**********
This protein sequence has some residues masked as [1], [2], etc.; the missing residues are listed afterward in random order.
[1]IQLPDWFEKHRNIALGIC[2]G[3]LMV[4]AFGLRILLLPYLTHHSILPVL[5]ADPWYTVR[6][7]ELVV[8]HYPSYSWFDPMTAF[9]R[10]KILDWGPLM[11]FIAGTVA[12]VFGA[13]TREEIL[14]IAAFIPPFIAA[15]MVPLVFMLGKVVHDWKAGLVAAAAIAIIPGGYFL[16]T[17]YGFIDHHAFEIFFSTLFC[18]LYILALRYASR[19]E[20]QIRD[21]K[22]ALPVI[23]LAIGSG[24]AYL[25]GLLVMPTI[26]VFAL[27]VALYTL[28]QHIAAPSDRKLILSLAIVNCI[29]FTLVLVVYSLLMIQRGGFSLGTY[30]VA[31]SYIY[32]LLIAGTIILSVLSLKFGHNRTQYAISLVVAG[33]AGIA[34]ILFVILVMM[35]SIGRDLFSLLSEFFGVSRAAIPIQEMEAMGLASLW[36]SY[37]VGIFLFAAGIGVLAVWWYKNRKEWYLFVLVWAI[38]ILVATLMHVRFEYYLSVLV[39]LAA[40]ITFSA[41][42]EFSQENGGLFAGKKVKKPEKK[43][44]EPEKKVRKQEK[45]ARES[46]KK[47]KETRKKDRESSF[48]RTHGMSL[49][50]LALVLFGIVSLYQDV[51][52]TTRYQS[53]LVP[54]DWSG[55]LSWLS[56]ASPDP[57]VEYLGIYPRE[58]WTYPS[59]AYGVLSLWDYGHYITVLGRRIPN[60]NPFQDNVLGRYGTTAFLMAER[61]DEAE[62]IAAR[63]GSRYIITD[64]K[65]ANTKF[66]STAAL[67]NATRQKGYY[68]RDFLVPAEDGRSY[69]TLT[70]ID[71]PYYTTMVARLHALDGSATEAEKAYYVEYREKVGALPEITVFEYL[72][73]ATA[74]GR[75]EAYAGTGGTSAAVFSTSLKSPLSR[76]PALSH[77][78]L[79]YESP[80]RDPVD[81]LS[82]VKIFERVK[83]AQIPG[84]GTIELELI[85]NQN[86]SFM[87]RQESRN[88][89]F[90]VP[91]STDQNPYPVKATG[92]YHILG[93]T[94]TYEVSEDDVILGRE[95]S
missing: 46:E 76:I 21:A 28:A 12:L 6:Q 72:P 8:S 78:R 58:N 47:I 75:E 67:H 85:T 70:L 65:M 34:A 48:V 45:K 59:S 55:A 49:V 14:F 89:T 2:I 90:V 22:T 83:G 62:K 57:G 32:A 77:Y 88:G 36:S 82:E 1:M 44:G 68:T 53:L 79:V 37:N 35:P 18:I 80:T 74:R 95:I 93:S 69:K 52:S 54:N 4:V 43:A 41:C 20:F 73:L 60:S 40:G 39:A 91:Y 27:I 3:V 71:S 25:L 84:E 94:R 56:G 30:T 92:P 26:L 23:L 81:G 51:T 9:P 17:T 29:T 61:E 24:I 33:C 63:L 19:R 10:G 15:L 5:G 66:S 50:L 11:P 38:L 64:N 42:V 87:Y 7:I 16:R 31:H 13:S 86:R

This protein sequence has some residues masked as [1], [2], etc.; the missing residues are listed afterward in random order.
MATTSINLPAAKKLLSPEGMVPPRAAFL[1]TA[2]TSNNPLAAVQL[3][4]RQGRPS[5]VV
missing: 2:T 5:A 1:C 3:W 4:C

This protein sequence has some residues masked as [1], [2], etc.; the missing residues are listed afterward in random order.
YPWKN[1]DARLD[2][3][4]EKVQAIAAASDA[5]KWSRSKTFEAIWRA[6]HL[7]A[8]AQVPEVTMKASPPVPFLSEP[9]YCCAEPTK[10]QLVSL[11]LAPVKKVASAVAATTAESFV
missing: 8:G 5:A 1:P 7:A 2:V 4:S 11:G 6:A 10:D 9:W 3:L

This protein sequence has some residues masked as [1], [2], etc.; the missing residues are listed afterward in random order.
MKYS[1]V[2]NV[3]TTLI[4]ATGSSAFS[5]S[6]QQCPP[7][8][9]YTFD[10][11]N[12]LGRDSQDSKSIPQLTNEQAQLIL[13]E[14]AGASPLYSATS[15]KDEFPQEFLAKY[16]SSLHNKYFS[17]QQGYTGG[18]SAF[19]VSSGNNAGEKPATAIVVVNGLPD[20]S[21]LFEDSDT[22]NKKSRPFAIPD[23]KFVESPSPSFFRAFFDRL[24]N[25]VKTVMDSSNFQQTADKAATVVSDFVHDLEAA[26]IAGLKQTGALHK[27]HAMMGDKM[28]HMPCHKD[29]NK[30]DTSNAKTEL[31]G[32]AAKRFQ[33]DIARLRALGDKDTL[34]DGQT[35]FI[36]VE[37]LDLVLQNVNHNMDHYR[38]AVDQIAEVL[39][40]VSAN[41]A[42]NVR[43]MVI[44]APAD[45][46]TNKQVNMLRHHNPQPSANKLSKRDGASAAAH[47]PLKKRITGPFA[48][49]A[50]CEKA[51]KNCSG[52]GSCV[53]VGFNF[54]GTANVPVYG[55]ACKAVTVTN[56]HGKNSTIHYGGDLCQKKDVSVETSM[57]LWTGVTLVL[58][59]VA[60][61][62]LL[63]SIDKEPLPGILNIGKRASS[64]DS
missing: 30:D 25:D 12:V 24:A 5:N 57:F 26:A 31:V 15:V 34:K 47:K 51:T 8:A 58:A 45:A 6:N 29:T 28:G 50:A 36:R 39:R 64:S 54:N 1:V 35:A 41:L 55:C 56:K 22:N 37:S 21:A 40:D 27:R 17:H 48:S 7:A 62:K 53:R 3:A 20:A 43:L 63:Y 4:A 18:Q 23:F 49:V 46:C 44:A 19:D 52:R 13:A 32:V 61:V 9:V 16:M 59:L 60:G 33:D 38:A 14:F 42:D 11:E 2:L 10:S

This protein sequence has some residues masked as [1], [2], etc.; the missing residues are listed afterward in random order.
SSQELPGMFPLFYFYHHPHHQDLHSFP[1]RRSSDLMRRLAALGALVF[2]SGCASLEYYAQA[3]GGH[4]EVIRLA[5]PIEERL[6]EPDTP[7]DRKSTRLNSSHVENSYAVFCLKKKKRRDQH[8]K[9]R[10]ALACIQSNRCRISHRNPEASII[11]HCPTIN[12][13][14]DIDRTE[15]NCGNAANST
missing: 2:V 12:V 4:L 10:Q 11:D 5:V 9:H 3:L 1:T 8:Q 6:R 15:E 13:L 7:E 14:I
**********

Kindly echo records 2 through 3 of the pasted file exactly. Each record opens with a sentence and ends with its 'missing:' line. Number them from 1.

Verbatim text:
This protein sequence has some residues masked as [1], [2], etc.; the missing residues are listed afterward in random order.
MATTSINLPAAKKLLSPEGMVPPRAAFL[1]TA[2]TSNNPLAAVQL[3][4]RQGRPS[5]VV
missing: 2:T 5:A 1:C 3:W 4:C

This protein sequence has some residues masked as [1], [2], etc.; the missing residues are listed afterward in random order.
YPWKN[1]DARLD[2][3][4]EKVQAIAAASDA[5]KWSRSKTFEAIWRA[6]HL[7]A[8]AQVPEVTMKASPPVPFLSEP[9]YCCAEPTK[10]QLVSL[11]LAPVKKVASAVAATTAESFV
missing: 8:G 5:A 1:P 7:A 2:V 4:S 11:G 6:A 10:D 9:W 3:L